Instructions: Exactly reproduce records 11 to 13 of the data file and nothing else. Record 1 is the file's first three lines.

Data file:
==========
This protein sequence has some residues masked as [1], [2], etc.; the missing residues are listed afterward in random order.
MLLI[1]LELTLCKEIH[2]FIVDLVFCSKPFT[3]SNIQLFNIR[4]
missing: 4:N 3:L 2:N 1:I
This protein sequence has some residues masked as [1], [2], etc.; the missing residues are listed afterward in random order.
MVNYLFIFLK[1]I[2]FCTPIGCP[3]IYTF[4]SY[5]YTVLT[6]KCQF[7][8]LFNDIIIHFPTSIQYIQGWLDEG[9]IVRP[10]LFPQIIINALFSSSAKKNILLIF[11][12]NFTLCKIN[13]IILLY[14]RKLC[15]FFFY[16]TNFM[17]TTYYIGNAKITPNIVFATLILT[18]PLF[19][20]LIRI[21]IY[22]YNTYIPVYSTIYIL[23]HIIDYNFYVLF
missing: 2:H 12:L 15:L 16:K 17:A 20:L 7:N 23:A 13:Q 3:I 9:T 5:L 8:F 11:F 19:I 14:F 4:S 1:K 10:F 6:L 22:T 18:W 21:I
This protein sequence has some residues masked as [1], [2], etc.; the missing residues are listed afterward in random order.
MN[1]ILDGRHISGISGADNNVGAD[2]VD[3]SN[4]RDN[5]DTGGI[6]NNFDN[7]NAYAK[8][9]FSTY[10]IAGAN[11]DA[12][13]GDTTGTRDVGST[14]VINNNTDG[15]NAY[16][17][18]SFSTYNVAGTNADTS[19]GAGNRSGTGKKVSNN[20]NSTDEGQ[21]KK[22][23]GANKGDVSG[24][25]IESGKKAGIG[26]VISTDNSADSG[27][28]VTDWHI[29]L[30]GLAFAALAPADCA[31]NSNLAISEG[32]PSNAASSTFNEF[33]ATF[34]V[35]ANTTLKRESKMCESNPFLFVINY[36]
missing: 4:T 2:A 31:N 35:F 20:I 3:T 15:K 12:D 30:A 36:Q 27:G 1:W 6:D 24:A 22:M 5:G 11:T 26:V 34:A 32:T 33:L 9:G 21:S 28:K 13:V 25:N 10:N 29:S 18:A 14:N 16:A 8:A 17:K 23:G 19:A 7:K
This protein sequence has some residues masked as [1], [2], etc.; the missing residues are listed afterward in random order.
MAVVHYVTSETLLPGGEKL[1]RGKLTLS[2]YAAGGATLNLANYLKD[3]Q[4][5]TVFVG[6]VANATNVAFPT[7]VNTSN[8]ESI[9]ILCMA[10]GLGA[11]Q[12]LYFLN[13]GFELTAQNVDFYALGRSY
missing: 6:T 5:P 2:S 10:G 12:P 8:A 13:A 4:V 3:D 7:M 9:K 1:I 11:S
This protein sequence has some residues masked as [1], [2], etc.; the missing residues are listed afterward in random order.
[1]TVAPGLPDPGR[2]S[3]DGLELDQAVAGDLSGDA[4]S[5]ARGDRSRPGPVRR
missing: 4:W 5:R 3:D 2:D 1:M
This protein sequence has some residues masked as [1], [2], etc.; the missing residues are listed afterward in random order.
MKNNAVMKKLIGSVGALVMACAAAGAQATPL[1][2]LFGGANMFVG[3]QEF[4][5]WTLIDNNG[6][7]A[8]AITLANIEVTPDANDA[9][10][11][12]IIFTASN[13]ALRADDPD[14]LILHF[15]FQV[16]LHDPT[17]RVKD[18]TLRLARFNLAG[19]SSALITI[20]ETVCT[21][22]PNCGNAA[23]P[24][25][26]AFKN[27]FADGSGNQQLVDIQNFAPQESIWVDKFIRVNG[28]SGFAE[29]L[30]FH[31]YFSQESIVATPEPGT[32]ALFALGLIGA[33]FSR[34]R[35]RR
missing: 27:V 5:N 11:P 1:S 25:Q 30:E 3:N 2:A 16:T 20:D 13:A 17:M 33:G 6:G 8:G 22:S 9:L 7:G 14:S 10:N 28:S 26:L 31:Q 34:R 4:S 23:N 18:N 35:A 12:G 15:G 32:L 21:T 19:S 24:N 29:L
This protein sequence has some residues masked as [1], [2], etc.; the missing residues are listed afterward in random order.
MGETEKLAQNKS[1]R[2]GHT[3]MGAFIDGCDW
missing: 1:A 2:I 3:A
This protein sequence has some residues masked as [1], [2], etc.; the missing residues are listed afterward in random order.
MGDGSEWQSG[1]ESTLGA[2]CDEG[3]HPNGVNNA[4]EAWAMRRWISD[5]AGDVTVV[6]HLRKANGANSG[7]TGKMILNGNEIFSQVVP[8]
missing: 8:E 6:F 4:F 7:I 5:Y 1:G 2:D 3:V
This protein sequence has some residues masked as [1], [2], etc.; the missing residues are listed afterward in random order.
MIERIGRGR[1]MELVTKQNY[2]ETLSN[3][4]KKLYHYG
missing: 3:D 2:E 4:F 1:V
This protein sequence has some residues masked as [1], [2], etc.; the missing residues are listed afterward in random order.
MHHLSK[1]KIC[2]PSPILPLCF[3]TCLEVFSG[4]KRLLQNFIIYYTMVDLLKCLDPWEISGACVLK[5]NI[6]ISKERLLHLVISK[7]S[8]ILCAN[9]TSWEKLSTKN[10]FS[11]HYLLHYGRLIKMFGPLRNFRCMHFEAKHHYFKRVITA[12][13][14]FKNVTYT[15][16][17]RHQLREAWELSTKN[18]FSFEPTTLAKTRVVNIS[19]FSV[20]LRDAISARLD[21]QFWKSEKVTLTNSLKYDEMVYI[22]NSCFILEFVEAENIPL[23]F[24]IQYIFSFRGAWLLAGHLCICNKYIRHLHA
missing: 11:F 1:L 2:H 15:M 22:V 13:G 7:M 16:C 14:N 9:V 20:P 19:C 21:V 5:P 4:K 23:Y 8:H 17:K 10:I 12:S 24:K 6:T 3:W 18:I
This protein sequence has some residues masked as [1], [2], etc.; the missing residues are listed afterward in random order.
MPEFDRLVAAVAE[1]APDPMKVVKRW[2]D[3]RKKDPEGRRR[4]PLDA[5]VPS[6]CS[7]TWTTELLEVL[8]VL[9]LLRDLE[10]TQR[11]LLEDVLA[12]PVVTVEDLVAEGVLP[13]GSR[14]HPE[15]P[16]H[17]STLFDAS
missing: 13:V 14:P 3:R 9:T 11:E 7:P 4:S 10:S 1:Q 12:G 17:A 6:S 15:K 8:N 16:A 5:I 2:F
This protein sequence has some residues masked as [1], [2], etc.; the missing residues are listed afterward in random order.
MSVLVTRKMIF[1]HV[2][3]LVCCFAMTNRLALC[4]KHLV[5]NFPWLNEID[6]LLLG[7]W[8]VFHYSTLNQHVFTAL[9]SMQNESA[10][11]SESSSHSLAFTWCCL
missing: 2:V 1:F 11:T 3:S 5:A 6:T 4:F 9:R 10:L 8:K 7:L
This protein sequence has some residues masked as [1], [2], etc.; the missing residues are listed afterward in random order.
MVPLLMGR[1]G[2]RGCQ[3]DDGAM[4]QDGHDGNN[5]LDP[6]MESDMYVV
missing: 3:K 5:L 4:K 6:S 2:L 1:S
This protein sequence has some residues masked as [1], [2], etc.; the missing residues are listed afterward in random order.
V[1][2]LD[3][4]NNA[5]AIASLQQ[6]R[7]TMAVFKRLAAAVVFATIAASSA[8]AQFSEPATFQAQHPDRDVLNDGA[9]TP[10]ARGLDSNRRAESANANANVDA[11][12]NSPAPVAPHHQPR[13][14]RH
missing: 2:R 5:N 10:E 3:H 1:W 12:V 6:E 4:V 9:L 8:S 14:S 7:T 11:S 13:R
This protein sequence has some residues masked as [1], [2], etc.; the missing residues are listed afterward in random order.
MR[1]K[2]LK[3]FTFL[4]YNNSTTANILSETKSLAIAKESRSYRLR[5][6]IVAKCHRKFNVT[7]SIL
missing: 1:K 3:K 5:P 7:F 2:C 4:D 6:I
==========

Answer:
This protein sequence has some residues masked as [1], [2], etc.; the missing residues are listed afterward in random order.
MPEFDRLVAAVAE[1]APDPMKVVKRW[2]D[3]RKKDPEGRRR[4]PLDA[5]VPS[6]CS[7]TWTTELLEVL[8]VL[9]LLRDLE[10]TQR[11]LLEDVLA[12]PVVTVEDLVAEGVLP[13]GSR[14]HPE[15]P[16]H[17]STLFDAS
missing: 13:V 14:P 3:R 9:T 11:E 7:P 4:S 10:S 1:Q 12:G 17:A 6:S 15:K 8:N 16:A 5:I 2:F
This protein sequence has some residues masked as [1], [2], etc.; the missing residues are listed afterward in random order.
MSVLVTRKMIF[1]HV[2][3]LVCCFAMTNRLALC[4]KHLV[5]NFPWLNEID[6]LLLG[7]W[8]VFHYSTLNQHVFTAL[9]SMQNESA[10][11]SESSSHSLAFTWCCL
missing: 2:V 1:F 11:T 3:S 5:A 6:T 4:F 9:R 10:L 8:K 7:L
This protein sequence has some residues masked as [1], [2], etc.; the missing residues are listed afterward in random order.
MVPLLMGR[1]G[2]RGCQ[3]DDGAM[4]QDGHDGNN[5]LDP[6]MESDMYVV
missing: 3:K 5:L 4:K 6:S 2:L 1:S